Technology Alert :: Phishing, F.A.Q.
What is “Phishing”?
The Federal Trade Commission describes “Phishing” as:
When internet fraudsters impersonate a business to trick you into giving out your personal information, it’s called phishing. Don't reply to email, text, or pop-up messages that ask for your personal or financial information. Don’t click on links within them either – even if the message seems to be from an organization you trust. It isn’t. Legitimate businesses don’t ask you to send sensitive information through insecure channels.
Who is vulnerable to “Phishing”?
Anyone with an email address and internet access. (Business and Personal email address)
Is “Phishing” a virus?
No. Phishing is NOT a virus.
What do you do if you suspect an “Phishing” email attempt?
- First and foremost DO NOT click any embedded links asking for ANY personal information.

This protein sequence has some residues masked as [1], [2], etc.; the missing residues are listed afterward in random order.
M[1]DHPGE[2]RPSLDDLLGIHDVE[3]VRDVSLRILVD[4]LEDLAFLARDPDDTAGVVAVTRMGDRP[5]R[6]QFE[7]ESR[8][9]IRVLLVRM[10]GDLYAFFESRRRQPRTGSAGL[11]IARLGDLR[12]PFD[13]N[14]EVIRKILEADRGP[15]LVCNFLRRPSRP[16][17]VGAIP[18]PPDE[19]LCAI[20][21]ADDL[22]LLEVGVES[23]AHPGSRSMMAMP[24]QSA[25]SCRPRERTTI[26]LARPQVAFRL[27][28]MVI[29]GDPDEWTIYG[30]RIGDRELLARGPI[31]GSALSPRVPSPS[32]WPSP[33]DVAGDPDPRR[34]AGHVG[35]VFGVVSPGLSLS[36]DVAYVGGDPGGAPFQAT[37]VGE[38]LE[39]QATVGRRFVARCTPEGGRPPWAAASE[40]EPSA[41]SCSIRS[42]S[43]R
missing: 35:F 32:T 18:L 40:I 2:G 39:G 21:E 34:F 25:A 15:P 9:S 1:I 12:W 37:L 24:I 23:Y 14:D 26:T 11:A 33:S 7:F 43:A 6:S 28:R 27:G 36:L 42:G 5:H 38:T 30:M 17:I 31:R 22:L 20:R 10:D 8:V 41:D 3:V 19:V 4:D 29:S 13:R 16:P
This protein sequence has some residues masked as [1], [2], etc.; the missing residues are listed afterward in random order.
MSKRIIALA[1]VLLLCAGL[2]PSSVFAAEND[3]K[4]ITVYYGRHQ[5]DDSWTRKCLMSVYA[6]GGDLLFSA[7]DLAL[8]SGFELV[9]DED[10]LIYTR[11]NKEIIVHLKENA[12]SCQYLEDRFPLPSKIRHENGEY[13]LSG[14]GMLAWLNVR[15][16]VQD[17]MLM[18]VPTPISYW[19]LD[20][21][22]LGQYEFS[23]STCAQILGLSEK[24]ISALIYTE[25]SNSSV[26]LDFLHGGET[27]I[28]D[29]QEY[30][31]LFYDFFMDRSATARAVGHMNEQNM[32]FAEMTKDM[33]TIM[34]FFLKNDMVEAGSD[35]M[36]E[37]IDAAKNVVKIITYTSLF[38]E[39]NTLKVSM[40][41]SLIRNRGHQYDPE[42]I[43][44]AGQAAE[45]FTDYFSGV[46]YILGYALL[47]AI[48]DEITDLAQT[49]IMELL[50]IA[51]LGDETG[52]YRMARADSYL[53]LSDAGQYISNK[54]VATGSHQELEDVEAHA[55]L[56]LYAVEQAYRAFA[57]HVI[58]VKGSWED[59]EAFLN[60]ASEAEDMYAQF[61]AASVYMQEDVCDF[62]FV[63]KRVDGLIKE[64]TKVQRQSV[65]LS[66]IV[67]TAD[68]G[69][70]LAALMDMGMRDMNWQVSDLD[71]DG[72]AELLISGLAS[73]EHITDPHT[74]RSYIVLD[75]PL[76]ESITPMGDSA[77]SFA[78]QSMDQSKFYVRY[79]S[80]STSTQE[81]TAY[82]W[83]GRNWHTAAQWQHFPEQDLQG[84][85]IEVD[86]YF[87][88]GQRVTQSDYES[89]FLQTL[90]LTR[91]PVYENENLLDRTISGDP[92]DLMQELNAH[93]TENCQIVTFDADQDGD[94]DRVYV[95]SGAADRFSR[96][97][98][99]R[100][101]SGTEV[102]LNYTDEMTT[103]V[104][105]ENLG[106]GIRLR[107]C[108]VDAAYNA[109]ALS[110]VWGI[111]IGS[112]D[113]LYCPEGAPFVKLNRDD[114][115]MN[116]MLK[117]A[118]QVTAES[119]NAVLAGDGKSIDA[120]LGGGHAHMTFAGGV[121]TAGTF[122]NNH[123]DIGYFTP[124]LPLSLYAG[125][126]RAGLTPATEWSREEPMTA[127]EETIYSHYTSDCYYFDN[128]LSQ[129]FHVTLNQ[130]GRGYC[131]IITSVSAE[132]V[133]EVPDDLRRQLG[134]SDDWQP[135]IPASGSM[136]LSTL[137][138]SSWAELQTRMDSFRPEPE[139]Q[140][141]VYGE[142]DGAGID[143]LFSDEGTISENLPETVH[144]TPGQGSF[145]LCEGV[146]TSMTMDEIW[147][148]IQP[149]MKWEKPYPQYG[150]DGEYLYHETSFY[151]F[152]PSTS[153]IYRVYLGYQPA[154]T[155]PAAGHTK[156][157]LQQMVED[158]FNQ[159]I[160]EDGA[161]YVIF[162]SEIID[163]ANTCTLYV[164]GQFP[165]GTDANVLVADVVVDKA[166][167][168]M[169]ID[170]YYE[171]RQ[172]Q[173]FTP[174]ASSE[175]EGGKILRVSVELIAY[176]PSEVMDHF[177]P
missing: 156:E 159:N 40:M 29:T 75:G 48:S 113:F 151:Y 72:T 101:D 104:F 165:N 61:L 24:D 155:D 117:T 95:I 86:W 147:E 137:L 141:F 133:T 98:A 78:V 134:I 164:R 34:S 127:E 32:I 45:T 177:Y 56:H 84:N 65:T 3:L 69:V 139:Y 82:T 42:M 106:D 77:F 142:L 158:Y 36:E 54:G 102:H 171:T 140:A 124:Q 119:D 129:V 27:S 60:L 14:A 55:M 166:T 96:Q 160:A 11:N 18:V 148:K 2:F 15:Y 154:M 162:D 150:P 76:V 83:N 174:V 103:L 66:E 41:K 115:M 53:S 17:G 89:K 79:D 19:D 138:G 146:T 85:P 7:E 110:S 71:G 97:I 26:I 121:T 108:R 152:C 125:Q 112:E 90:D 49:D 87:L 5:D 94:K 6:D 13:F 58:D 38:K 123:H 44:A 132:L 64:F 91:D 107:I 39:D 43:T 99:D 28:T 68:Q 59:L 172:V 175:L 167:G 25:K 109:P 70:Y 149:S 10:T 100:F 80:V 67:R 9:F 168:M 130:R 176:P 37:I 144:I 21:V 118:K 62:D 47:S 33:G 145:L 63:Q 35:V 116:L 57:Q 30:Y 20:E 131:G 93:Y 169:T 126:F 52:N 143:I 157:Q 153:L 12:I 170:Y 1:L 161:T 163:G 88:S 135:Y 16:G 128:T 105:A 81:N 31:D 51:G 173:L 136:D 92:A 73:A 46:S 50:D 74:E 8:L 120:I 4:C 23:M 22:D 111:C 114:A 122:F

- Secondly, Be cautious about opening attachments & downloading files from emails, regardless of who sent them. Good practice is to call the sender and verify the email is truly legitimate.
- Forward any suspected Phishing emails to firstname.lastname@example.org and email@example.com
What additional email security enhancements can I implement to protect my email identity?
- Never share your email password with anyone.
- Be judicious when using your email credentials online.
- Use strong passwords.
- Use a password manager such as 1Password.
- Exercise an overabundance of caution with email correspondence.
- Set up a Two Step Authentication (if you don’t know how - I’d love to help you set this up)
If you want to learn more about “Phishing” and the “Two Step Authentication” I have left a few links below for your research ::
Symantec Intelligence Report (Jan 2015)